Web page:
Awareness and coronavirus

Letters / Opinions lockdown

In a letter, Siddho is asking: “Why wait for emergencies to be aware? Or to be compassionate? Or to be new and fresh every moment? Why not find out every day that our home is inside?”

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Dear friends, dear travel companions,

It’s days I’ve been reflecting on the coronavirus situation, and it has to do with what this emergency is moving inside of us.

An emergency situation shifts consciousness to levels other than the ordinary.

Every day we take everything for granted: the possibility of doing what we ‘want’, the feeling that our decisions or desires can be fulfilled, that those who are close to us are, and will be there forever. A kind of deep illusion accompanies us, guides us, makes us ‘see’ reality through very thick glasses… And then, suddenly, here comes the unknown, something unexpected, and out of our control…

What are we really feeling? What’s hidden underneath our panic and our worries? Nothing but the fear of death. A reality that society, especially Western society, makes every possible effort to demonize, keep at a distance, and defeat.

But death is a reality. Do not misunderstand me: the efforts scientists, doctors, nurses and volunteers are presently making at the service of life is sacrosanct. We absolutely need to comply with the regulations and decrees passed in these days. But each individual is now called to go within and take their rose-tinted glasses off to deal with reality.

Yes, death exists, it exists at all times, it is the essence of the unknown, even if it’s the most certain thing we know of. It doesn’t really matter when and how it happens.

We should always be able to feel grateful to life for every little thing it gives us, and show it through each gesture, towards anyone. Likewise, we should be aware of the other, not only in an emergency situation but always, at any time.

Living consciously should be an enquiry we carry out every day, respecting everything around us.

In times of emergency, we are thrown into the Here and Now, we can no longer manipulate the present moment; there is no time to lose… we have to change our habits and relate to the present moment in a new way.

Why wait for emergencies to be aware? Or to be compassionate? Or to be new and fresh every moment? Or able to listen? Why wait for a coronavirus to slow us down? Why not be in a state of consciousness each moment?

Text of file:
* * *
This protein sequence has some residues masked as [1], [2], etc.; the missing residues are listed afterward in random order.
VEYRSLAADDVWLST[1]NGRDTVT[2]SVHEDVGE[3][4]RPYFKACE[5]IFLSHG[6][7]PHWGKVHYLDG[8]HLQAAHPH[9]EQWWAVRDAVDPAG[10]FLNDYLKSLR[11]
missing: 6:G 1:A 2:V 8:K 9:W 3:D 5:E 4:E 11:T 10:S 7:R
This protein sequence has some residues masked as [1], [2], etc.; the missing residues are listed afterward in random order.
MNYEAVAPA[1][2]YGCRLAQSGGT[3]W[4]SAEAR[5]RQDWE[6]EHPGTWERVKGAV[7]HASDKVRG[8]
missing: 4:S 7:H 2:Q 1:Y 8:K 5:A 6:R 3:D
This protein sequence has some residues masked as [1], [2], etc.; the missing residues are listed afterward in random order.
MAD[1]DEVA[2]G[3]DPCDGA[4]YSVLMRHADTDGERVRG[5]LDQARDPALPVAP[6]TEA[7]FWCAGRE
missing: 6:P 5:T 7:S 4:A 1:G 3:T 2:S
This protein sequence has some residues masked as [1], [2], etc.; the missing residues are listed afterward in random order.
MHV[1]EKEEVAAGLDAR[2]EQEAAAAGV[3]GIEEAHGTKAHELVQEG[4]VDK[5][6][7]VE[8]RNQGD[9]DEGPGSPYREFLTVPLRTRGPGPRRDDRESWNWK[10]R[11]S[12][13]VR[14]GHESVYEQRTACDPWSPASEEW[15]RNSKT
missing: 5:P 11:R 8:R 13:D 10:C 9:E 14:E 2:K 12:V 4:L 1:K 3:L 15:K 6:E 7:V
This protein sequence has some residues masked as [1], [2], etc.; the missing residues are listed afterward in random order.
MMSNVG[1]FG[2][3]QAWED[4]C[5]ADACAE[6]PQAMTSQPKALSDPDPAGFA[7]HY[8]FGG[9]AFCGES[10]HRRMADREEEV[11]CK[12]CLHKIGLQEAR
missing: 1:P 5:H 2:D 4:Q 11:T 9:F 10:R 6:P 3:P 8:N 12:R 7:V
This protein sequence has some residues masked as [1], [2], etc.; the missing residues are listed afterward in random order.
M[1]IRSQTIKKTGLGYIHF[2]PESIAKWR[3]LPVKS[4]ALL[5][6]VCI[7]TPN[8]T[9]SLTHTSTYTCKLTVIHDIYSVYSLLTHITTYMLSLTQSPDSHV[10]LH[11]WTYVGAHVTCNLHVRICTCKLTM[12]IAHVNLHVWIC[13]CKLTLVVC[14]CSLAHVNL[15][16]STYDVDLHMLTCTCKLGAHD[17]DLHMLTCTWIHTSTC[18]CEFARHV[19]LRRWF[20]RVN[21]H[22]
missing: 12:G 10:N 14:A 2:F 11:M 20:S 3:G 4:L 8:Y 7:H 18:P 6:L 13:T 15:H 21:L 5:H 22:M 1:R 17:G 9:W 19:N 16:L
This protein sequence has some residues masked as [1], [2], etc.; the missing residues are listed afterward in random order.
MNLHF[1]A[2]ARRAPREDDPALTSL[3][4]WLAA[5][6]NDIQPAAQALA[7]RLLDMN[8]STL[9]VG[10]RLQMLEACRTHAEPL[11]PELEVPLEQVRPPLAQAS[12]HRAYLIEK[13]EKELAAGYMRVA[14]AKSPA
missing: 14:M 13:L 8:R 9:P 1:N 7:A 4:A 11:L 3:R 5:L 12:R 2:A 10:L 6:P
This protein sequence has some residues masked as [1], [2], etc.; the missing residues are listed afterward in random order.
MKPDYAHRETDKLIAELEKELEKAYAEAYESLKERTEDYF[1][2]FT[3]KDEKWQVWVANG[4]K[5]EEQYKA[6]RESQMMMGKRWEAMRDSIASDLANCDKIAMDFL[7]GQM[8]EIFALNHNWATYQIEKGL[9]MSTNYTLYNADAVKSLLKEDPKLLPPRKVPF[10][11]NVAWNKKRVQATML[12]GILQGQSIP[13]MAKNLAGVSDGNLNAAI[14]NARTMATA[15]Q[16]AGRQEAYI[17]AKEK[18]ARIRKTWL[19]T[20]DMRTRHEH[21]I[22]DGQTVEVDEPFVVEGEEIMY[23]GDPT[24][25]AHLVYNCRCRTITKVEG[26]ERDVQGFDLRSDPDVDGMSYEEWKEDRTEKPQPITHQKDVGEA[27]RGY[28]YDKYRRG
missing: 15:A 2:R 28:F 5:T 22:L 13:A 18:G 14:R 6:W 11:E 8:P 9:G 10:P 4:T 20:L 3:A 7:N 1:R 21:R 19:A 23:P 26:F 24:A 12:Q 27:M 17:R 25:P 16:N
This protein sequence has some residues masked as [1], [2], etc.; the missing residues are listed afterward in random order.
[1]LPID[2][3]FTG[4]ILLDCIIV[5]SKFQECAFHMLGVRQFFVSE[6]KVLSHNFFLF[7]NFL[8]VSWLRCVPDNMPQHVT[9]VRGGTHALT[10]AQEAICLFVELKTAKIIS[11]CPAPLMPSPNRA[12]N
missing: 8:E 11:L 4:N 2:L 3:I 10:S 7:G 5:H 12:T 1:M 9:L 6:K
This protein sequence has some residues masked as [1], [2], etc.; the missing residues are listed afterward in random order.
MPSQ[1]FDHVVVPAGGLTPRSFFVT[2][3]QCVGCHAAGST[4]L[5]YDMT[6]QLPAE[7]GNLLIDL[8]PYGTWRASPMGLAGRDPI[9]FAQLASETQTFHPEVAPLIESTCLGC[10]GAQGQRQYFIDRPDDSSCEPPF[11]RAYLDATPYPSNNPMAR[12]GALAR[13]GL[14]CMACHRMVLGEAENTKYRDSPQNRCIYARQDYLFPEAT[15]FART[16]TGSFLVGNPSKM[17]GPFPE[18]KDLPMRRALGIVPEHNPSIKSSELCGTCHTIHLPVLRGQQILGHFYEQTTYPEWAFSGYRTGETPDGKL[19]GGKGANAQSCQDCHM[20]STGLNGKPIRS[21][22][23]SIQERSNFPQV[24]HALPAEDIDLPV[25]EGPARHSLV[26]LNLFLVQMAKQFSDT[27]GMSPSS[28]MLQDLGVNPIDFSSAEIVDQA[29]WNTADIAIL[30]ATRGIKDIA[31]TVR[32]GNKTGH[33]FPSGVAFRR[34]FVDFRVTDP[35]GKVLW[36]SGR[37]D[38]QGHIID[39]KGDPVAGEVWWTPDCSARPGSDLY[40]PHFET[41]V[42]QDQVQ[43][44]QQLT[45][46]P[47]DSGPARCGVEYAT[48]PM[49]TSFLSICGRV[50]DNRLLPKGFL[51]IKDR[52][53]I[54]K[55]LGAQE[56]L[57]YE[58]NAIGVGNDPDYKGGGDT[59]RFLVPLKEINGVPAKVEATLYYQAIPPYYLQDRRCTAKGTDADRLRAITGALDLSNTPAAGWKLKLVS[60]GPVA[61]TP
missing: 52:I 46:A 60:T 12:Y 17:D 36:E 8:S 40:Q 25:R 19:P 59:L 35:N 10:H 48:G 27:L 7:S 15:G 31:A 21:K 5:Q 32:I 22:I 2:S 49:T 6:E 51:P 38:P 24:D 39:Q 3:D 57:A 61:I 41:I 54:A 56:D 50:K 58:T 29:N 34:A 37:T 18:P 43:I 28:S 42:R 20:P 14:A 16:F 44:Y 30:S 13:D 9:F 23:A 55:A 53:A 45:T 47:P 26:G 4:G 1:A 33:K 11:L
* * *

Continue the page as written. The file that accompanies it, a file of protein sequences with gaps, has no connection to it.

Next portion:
Why not find out every day that our home, our only home, is inside? And that if we go inside and see the reality and accept it, we may find a core of peace.

We don’t need to get angry over trivia, and we don’t need to dominate anyone for the ego-driven joy of being right. How is ‘being right’ enriching our being? It only enriches our ego, the most superficial part of ourselves and separates us from the other.

What if we were in touch every day with a dimension from which to observe what is there, listen, accept?

Yes, it’s true, many people are dying and many are suffering around us and this deeply touches us all. But why have we never stopped, not even for a single moment, to see how many people are dying in faraway countries, in situations far away from us? Why do we wake up only when it happens to us? When it happens in our country? Why do we perceive ourselves as separate from our planet, from the other, from reality?

Because sleeping is more comfortable than being awake, because not thinking is more comfortable than feeling, because not taking responsibility makes us feel part of the flock, rather than perceiving the aloneness of awareness, that nobody sees and doesn’t earn us any awards.

Our awareness is an intimate journey, with no rewards or merits, without fame or outward wealth… it is our journey.

Reflect! Ask yourself: What is this moment giving me? What can I learn? How and what can I wake up to? How can I love myself? How can I love? How can I be present? How can I dissolve into inner silence? What are my priorities? How can I be in the moment, free of prejudice, fixed ideas, or manipulation?

Osho says that the Conscious Man does not fear catastrophe, he does not fear death, because nothing changes inside him. He has lived fully, consciously, and can die with the same simple totality.

So, it’s not about being afraid to die, it’s about having the courage to live!

It’s about being creative and in the here and now – in every moment. It’s about being grateful and compassionate – in every moment… It’s about living totally, having the courage to see and feel at 360 degrees. And in that totality, fear disappears…

With love and gratitude,

Siddho

Siddho

Siddho is the founder of Osho Tao Essence Institute in Milano and travels worldwide giving workshops and trainings in various modalities. taoessence.it/en/home-en/

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